Sources

The data used for this article are from federal sources and the newly released Alcohol and Drug Use and Treatment Reported by Prisoners by the Bureau of Justice Statistics, US Department of Justice.

Relying on Prisoner Interviews

Most of my sources for mental health, substance abuse and medical issues rely on interviews with prisoners.

Most arrests do not result in prison or jail sentences, thus interviews with prisoners have limitations as to understanding what happens during arrests.

But it’s common for offenders to have lengthy-multiple arrests before the imposition of a prison or jail sentence.

Per the Bureau of Justice Statistics, 58 percent of incarcerated males are in state prisons for violent offenses. Add criminal history, and the percentage is much higher.

Prisoner Interviews Are Often Undercounts

The information offered as to offender mental health and substance abuse is an undercount of state and federal prisoners due to self-reporting.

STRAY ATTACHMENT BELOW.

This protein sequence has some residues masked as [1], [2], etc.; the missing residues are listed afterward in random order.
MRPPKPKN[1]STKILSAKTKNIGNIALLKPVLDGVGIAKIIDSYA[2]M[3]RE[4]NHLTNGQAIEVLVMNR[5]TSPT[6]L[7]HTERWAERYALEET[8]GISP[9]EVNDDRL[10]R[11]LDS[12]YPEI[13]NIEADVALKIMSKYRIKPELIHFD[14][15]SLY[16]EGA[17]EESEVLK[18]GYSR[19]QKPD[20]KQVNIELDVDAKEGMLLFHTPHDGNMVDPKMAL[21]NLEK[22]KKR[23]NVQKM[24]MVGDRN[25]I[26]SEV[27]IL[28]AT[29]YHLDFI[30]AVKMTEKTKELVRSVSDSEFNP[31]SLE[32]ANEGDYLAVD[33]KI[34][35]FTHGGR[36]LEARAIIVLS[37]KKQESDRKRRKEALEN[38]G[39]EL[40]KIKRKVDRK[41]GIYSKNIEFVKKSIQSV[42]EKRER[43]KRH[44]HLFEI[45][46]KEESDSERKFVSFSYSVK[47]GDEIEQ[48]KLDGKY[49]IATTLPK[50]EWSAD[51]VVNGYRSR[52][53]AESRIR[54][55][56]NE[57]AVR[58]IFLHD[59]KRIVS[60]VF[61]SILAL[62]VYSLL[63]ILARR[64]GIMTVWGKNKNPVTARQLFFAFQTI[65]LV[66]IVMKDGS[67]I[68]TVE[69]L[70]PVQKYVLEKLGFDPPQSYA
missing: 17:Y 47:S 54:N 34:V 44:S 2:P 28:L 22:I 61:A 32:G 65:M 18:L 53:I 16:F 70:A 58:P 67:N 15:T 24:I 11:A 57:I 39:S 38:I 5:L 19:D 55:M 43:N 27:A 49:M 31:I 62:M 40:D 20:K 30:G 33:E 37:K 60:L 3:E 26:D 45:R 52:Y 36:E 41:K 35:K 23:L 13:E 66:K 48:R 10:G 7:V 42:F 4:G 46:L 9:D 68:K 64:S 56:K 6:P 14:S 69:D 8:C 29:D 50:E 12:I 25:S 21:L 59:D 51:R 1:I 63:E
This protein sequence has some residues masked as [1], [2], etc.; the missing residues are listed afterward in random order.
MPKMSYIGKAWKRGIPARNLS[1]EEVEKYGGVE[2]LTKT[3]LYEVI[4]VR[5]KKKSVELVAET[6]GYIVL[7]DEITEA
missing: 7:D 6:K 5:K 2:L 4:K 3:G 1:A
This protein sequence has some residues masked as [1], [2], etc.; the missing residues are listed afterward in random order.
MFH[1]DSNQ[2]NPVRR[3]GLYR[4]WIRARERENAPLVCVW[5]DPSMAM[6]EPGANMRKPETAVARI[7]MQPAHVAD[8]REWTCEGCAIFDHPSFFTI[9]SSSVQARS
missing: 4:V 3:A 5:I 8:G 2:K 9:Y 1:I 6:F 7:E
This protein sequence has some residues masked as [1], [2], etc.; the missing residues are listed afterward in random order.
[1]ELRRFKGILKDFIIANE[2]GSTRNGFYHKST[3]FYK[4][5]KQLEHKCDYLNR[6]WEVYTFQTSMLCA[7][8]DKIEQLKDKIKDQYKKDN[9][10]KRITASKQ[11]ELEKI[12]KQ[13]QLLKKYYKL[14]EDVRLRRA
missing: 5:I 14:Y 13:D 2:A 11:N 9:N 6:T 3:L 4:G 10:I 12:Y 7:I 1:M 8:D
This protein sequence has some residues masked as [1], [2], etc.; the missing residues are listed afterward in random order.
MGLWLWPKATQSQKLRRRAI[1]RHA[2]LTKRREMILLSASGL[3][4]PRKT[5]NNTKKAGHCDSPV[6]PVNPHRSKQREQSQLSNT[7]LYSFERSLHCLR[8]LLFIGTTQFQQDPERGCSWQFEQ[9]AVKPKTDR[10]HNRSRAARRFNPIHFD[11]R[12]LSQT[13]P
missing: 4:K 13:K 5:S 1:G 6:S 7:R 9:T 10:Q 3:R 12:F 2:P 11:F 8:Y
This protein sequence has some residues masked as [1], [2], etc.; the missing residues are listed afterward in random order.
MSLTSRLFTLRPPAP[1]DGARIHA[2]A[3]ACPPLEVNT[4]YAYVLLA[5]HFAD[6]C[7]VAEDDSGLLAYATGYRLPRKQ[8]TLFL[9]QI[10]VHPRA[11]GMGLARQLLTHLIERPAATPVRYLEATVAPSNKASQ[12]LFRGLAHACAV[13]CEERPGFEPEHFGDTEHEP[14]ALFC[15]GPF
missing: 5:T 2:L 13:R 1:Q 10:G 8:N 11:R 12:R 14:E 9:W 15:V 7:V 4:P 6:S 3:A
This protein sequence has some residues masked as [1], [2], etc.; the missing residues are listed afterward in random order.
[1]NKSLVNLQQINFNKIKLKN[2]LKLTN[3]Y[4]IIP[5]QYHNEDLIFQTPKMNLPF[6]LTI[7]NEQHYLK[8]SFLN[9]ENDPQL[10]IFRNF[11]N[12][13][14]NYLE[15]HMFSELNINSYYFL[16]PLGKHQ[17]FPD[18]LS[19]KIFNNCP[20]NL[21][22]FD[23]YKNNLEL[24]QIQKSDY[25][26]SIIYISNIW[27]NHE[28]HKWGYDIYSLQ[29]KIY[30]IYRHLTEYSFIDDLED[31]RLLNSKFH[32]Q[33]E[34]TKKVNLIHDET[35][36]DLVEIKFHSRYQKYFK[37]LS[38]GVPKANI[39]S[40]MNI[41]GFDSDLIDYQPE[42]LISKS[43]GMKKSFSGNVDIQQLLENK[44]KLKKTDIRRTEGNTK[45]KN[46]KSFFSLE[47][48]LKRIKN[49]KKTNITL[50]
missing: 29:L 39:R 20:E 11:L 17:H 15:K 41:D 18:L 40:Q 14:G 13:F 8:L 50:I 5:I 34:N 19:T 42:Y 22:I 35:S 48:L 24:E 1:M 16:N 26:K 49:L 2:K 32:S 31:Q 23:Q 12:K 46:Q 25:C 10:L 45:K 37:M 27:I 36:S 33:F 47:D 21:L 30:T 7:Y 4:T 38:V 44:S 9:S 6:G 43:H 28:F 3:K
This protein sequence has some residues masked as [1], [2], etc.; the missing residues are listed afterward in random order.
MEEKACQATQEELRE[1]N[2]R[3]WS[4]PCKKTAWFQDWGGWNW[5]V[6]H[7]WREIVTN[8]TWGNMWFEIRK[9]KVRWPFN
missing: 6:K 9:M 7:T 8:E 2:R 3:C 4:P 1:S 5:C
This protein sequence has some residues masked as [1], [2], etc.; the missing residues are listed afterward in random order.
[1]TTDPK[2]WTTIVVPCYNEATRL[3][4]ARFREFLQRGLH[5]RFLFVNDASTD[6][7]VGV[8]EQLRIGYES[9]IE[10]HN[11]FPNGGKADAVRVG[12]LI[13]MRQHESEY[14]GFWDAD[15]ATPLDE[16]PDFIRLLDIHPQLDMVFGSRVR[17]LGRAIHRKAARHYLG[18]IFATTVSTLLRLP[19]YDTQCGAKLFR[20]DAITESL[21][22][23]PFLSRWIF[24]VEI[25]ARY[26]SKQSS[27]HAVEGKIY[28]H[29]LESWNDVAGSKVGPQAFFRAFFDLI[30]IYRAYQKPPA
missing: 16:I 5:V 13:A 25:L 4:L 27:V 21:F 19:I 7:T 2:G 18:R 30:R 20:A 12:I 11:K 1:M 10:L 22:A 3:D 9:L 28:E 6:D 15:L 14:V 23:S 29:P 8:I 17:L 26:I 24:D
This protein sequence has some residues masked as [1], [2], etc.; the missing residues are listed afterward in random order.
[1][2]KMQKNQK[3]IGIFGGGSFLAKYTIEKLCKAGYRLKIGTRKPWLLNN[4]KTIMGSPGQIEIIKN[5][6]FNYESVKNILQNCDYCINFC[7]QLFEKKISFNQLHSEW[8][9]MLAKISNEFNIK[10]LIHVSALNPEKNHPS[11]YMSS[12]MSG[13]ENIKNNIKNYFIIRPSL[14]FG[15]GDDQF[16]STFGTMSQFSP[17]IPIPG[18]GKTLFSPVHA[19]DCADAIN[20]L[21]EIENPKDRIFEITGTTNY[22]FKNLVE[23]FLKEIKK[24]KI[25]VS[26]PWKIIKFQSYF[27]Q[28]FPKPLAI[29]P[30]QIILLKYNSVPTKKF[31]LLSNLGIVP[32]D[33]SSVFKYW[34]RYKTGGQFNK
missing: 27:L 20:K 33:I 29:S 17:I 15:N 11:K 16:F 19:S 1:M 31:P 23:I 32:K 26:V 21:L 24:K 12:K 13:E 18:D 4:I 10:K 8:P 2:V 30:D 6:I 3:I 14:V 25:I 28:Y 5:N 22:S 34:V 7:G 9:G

Offenders in prison are very suspicious of any attempt to elicit information regardless of assurances on the part of interviewers that the information gained is strictly for research purposes and won’t be used against them.

The Extent Of The Undercounts-Comparison Data

Substance Abuse: States routinely provide an estimate that 80 percent of their prisoners have either substance abuse problems or major addictions.

Under The Influence At Arrest: Anywhere from 56 percent (Charlotte) to 82 percent (Chicago) of arrestees tested positive for the presence of some substance at the time of an arrest. In 9 out of the 10 sites, 60 percent or more of arrestees tested positive per the Arrestee Drug Abuse Monitoring (ADAM II-since discontinued), National Institute Of Justice.

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Substance Abuse At the Time Of Arrest-New Bureau Of Justice Statistics Report

Thirty-one percent of state prisoners and 25% of federal prisoners reported drinking alcohol at the time of the offense according to the new study.

Nearly 4 in 10 state prisoners (39%) and 3 in 10 federal prisoners (31%) reported using drugs at the time of the offense according to the new study, Bureau of Justice Statistics.

It’s clear that most offenders are under the influence of drugs or alcohol at the time of arrest.

Why This Is Important-The Dynamics of Arrests